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Cars196: A Large-Scale Dataset of Car Images with Bounding Boxes and Labels

Cars196 Dataset: A Comprehensive Guide

If you are interested in fine-grained image classification and retrieval, you might have heard of the Cars196 dataset. This dataset contains 16,185 images of 196 classes of cars, ranging from common models to rare and exotic ones. It is widely used as a benchmark for deep metric learning, a branch of machine learning that aims to learn meaningful distance metrics between data points.

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In this article, we will provide a comprehensive guide to the Cars196 dataset, covering its description, features, source, citation, download, usage, applications, and challenges. We will also show you how to load and explore the dataset with TensorFlow Datasets, a library that provides easy access to various datasets for machine learning. By the end of this article, you will have a better understanding of the Cars196 dataset and how to use it for your own projects.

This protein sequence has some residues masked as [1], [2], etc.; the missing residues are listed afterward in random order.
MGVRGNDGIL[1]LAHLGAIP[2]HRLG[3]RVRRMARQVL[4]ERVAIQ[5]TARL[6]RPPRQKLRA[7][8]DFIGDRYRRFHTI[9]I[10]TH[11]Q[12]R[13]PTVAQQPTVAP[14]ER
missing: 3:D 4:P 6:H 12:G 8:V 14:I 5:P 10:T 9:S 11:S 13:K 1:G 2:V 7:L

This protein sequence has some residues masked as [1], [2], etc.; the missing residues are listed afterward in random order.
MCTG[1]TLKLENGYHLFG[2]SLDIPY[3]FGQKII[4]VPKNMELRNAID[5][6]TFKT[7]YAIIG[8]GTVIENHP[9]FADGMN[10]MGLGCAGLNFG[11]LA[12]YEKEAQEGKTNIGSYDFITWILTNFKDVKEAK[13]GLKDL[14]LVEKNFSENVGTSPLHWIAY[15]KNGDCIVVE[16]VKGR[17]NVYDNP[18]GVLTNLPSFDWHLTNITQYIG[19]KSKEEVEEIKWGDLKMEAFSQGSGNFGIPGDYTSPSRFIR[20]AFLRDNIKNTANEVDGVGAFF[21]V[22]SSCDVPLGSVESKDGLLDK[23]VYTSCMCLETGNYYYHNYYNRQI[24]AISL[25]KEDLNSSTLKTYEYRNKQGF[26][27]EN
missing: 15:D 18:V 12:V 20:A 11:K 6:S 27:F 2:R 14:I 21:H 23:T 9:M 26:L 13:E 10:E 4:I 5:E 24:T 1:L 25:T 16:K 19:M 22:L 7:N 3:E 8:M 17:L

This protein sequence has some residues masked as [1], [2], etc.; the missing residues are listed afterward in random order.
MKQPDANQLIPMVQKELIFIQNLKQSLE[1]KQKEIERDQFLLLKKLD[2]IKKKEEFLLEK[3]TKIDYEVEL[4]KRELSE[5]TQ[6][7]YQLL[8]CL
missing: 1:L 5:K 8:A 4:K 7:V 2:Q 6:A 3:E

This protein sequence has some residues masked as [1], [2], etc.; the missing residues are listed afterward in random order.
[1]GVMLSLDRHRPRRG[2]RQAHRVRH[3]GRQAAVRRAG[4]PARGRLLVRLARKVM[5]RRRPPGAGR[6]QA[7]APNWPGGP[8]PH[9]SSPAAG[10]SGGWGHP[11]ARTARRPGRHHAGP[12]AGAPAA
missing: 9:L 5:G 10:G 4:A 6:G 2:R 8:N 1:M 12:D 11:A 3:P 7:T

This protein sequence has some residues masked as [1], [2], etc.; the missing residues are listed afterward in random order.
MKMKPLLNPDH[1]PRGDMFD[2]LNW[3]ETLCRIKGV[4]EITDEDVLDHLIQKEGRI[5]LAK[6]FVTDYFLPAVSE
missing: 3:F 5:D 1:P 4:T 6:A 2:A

What is the Cars196 Dataset?

The Cars196 dataset was introduced by Jonathan Krause et al. in their paper "3D Object Representations for Fine-Grained Categorization" , which was presented at the 4th International IEEE Workshop on 3D Representation and Recognition (3dRR-13) in 2013. The paper proposed a novel approach to represent 3D objects using a collection of 2D views, and applied it to fine-grained categorization of cars.

Description and features

The Cars196 dataset contains 16,185 images of 196 classes of cars . The data is split into 8,144 training images and 8,041 testing images, where each class has been split roughly in a 50-50 split. Classes are typically at the level of Make, Model, Year, e.g. 2012 Tesla Model S or 2012 BMW M3 coupe.